High-salt diets, limited exercise increase risk of cognitive decline in seniors
Older adults who lead sedentary lifestyles and consume a lot of sodium in their diet may be putting themselves at risk for more than just heart disease. A study led by researchers at Baycrest in Toronto has found evidence that high-salt diets coupled with low physical activity can be detrimental to cognitive health in older adults.
The study followed the sodium consumption and physical activity levels of 1,262 healthy older men and women (ages 67 to 84) residing in Quebec, Canada, over three years. “We have generated important evidence that sodium intake not only impacts heart health, but brain health as well,” said Dr. Alexandra Fiocco, a scientist with Baycrest’s Kunin-Lunenfeld Applied and Evaluative Research Unit (KLAERU) and the study’s lead investigator.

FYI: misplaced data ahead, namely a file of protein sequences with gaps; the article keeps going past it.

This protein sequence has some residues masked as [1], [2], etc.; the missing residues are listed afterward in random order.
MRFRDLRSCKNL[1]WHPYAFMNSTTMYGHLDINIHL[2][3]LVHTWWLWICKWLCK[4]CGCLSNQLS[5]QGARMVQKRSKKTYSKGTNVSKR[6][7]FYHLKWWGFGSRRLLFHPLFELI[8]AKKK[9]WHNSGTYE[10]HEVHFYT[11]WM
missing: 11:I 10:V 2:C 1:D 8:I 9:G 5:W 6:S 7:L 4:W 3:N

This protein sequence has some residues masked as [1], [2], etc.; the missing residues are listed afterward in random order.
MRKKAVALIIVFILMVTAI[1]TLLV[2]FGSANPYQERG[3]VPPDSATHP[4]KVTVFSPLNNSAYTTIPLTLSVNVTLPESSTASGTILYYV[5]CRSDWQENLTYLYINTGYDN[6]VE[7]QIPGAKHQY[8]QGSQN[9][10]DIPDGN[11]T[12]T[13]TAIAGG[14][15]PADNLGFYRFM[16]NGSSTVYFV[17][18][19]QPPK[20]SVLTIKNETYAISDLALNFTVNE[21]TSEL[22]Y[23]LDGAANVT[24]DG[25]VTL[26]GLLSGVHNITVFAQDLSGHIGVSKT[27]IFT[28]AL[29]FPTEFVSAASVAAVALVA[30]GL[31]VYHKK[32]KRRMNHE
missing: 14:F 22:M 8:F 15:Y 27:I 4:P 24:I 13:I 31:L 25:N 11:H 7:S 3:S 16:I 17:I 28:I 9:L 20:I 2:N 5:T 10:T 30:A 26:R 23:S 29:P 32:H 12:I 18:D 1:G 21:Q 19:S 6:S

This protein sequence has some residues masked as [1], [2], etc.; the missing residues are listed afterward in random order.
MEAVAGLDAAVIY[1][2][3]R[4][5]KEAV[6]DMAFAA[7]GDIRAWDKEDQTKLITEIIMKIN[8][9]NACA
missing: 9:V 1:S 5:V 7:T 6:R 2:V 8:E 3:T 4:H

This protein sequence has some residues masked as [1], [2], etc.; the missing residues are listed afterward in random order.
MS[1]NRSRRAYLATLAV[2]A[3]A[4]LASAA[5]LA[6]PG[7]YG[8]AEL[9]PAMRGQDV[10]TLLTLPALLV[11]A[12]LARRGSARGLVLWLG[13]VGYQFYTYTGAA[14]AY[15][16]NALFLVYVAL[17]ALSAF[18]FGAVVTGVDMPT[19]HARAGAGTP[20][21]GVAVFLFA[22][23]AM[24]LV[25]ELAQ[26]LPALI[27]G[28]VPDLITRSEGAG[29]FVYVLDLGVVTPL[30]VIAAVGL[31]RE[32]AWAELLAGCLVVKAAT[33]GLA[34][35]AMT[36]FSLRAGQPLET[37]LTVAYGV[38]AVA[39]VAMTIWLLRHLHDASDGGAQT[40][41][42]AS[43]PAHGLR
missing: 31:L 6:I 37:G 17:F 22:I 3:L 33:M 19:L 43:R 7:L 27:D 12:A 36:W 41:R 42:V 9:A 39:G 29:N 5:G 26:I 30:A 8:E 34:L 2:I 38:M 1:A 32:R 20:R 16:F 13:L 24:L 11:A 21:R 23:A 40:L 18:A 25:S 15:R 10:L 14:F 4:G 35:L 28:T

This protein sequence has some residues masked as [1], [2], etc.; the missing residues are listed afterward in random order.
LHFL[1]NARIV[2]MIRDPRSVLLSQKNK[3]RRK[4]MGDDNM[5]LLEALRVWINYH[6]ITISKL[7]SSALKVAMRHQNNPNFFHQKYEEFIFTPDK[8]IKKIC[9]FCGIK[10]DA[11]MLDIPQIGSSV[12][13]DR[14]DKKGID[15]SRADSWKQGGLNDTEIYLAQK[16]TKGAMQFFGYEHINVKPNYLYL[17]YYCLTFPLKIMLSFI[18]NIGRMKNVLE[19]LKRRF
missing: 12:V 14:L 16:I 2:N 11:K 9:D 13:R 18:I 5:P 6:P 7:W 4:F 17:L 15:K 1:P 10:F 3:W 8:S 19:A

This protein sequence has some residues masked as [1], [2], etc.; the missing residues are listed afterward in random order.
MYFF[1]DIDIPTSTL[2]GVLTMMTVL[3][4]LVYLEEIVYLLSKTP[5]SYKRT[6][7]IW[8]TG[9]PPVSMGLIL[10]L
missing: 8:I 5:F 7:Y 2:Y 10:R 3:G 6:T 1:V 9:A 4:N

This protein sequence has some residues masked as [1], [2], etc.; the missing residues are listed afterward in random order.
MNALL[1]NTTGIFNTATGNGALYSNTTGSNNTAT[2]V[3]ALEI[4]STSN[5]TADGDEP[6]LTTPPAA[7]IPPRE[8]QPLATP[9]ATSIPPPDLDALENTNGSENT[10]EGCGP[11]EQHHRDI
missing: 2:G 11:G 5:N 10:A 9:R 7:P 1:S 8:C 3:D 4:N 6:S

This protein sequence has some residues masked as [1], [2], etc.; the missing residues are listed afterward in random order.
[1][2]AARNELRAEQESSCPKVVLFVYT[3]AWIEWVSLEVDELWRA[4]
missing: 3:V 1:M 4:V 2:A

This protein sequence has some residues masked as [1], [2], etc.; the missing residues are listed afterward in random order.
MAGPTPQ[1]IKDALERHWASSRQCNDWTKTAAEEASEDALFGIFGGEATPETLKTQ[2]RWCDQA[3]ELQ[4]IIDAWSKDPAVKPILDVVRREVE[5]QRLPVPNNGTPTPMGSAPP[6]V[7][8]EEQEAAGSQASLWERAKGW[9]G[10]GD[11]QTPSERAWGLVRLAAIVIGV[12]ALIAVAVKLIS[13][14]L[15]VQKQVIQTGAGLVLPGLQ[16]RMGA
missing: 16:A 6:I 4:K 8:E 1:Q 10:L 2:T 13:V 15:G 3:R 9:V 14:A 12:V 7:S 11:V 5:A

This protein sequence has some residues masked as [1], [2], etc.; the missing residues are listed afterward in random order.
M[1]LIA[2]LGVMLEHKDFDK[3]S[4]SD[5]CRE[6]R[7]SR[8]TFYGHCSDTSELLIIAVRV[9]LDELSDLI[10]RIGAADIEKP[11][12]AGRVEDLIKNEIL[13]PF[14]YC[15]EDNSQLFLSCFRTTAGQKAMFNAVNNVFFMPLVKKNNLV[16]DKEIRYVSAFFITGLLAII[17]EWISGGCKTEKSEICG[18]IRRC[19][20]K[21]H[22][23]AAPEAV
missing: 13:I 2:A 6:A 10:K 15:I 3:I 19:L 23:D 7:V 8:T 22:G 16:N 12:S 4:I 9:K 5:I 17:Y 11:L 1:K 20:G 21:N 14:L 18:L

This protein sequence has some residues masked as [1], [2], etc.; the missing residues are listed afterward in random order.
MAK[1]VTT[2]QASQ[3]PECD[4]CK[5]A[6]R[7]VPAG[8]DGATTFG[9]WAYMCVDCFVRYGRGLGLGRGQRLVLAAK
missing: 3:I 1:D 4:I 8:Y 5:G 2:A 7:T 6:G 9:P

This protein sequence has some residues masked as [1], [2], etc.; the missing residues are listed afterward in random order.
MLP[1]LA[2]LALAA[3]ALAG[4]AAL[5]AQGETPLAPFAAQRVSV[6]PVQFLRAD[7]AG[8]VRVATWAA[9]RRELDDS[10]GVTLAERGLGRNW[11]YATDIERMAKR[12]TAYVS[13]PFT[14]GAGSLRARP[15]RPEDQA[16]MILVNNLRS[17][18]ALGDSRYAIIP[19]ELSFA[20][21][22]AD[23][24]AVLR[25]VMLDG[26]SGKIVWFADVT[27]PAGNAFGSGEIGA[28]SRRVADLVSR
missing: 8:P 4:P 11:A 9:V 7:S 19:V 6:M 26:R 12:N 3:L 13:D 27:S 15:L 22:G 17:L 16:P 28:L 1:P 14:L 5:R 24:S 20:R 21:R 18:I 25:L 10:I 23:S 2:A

“The results of our study showed that a diet high in sodium, combined with little exercise, was especially detrimental to the cognitive performance of older adults,” said Dr. Fiocco. “But the good news is that sedentary older adults showed no cognitive decline over the three years that we followed them if they had low sodium intake.”